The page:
Any special waste that comes to the landfill must be sampled and determined to be nonhazardous by the state. The state will provide a letter deeming it an approved waste stream. One example of such a waste stream is carpet remnants from the manufacturing process used by a supplier to the Mercedes Benz assembly facility in Tuscaloosa County.

The landfill uses Caterpillar dozers and compactors in the landfill disposal cell, and a Volvo A40 dump truck and track hoe are used to excavate and transport stored clay material used as daily landfill cover. Two water trucks keep the facility’s roads wet down.

Arrowhead Landfill’s location is quite conducive to having a landfill on it, Smith says. It sits on Selma Chalk, one of the most impermeable naturally occurring clay formations in North America. The Selma Chalk provides a bonus layer of protection between the lined Subtitle D facility and the groundwater, making it “one of the most environmentally sound disposal facilities in the nation,” according to the landfill’s website.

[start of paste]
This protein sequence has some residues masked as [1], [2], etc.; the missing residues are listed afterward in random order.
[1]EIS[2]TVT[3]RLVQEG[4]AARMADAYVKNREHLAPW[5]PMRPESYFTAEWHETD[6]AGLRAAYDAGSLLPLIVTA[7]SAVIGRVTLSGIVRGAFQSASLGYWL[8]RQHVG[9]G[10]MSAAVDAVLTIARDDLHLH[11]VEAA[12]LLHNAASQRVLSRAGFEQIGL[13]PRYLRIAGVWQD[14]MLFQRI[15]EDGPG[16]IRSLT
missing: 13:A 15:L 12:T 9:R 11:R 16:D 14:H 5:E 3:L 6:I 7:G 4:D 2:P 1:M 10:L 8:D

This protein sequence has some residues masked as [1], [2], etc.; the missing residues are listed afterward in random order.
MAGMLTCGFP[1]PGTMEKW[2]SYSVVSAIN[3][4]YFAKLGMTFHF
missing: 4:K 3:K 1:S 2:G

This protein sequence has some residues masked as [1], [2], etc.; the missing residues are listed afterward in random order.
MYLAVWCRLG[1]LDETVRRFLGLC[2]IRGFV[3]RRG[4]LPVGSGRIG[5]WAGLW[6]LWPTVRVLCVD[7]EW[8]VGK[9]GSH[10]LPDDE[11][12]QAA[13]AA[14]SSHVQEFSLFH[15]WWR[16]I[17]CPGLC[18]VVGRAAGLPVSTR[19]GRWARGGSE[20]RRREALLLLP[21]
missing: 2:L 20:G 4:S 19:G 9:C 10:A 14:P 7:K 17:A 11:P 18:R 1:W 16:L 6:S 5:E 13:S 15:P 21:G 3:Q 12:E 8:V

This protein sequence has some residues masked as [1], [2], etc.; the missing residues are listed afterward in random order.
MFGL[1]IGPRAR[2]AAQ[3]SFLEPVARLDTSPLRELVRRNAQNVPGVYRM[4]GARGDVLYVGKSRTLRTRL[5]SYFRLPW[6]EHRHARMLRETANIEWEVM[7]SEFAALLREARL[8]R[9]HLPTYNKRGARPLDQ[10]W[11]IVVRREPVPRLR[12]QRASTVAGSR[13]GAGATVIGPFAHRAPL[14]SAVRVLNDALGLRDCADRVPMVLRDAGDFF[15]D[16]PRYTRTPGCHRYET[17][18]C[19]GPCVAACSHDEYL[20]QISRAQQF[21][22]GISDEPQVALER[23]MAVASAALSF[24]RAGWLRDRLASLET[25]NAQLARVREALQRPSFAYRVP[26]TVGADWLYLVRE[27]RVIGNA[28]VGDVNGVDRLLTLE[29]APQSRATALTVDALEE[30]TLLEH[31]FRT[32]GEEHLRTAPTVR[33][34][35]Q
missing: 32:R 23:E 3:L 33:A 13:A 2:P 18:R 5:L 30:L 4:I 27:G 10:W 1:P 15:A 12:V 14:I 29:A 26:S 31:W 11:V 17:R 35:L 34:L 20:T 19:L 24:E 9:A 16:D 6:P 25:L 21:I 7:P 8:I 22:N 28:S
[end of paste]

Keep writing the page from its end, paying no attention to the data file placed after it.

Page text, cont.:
SHIFTING TIDES

At the time when Arrowhead was taking coal ash from the Kingston site, it employed around 65 skilled laborers. Smith says many of them learned to operate articulating dump trucks or other equipment.

Permitting for the landfill was completed in 2006. Perry County Associates LLC, an Atlanta-based company got the permit for the landfill and the property where it was located was sold to Perry Uniontown Ventures I LLC (PUV). PUV eventually went bankrupt after a failed business plan.

Green Group Holdings LLC, a Canton, Georgia-based environmental services firm, purchased the landfill in 2011 in a bankruptcy-court approved sale. Today, the landfill has six employees and takes in about 113 tons of MSW per day from Perry County where it is located, along with the surrounding Alabama counties of Marengo, Hale and Bibb. The landfill also has taken some municipal and commercial waste from Dallas, Greene and Wilcox counties in Alabama.